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Mobility Pricing – The Cost of the Commute

‘Mobility pricing’ has been in the local news recently because, on June 6th, 2017 TransLink and the Mayors’ Council on Regional Transportation announced their launch of an Independent Commission on ‘mobility pricing’.  They did this in accordance with a ‘key action’ listed in TransLink’s 2017-2026 Investment Plan: Phase One of the 10-Year Vision in the section about managing the system to be “more efficient and customer-focused.”

Without specifically defining it, the Plan claims that mobility pricing will “reduce congestion and overcrowding, improve fairness, and generate revenue for new transportation investment.”  The TransLink website shines a bit more light on the Commission’s purpose saying it is tasked with “considering all available options for mobility pricing and making recommendations for made-in-Metro-Vancouver solutions […And it is] invited to rethink all approaches and explore new ways of doing things that are fair and make the transportation system work better for everyone.”

The TransLink website also defines ‘mobility pricing’, saying it is “the range of fees and charges for using everyday transportation services” and adds that it “can include things like road usage charges (tolls, fuel sales tax, or vehicle permit and insurance fees), transit fares, and charges for using shared use services like taxis, bike sharing, car sharing or ride-hailing.”  It also notes that London, Stockholm, Singapore, and Oregon have all put in place “different models for mobility pricing” to meet the same objectives set out in TransLink’s Plan.  Daniel Firth, the Commission’s executive director has confirmed that this broad approach to defining the term is intended in the terms of reference.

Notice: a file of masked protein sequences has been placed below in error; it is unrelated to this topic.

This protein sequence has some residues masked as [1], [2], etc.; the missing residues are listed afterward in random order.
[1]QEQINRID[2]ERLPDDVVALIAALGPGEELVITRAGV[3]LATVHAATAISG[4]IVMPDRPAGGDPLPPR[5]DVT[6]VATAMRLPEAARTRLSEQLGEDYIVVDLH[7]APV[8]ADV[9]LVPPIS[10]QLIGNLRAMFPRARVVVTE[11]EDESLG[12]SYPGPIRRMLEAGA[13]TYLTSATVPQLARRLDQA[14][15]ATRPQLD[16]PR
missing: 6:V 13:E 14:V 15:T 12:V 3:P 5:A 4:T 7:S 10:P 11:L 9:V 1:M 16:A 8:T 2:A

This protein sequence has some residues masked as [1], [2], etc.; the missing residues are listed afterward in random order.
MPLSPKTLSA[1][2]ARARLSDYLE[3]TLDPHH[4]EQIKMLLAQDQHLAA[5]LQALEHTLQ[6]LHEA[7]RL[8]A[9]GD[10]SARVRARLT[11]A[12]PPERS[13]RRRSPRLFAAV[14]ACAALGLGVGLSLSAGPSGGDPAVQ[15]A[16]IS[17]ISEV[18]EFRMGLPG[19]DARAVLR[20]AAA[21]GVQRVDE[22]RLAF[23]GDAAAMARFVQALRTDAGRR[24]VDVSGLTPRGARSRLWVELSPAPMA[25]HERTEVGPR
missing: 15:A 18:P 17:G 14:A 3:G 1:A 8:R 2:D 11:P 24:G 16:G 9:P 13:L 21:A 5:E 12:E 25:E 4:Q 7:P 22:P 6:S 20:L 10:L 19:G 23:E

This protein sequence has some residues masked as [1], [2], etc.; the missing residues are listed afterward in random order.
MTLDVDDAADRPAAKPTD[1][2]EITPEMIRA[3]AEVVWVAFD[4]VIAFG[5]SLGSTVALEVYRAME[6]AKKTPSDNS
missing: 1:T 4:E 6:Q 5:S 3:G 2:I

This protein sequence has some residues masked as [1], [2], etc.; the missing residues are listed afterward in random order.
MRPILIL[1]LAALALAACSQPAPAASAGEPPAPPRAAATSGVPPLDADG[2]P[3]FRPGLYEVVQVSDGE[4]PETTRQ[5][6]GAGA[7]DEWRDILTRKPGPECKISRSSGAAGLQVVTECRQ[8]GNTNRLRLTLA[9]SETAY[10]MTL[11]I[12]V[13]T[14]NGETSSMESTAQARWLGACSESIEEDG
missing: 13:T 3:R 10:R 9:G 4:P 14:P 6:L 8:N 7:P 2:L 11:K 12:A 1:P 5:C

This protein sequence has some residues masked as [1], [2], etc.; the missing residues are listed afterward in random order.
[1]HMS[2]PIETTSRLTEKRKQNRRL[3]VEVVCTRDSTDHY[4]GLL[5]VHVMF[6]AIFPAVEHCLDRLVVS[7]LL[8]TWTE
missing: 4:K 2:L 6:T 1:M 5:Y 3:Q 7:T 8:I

Richard Walton, the Mayor of the District of North Vancouver has also advanced the broad definition, writing this week in the North Shore News that the concept is “not new” and we already have it in the form of fuel taxes and bridge tolls.  He goes on to essentially support the Commission’s endeavors, however, because the current mix is “a flawed long-term funding option.”

Advancing such a broad definition of mobility pricing for setting the Commission’s purpose seems unhelpful.  If ‘mobility pricing’ means anything at all, it must denote levying a new-to-Metro Vancouver type of charge or fee or tax for use of parts or the whole of the transportation network.  Whether or not mobility pricing actually works to reduce traffic congestion, and whether or not it can ever be ‘fair’ seems not to be within the terms of reference—but should be. 

Narrowing the definition explains the Commission’s purpose in a more straightforward way: presumably still leaving it with much to study regarding allocating and collecting such charges, and determining what impact they might have—if any—on the many other current forms of taxation originally intended to fund transportation infrastructure.

At the time of writing former BC deputy minister Allan Seckel will chair the Commission, former NDP MLA Joy MacPhail will be vice-chair, the appointment of the remaining 10 commissioners is underway, and the budget has been set at $2.31 million.  The Commission’s findings are expected in the spring of 2018. Implementation, depending on the nature of the recommendations may require provincial approval. 

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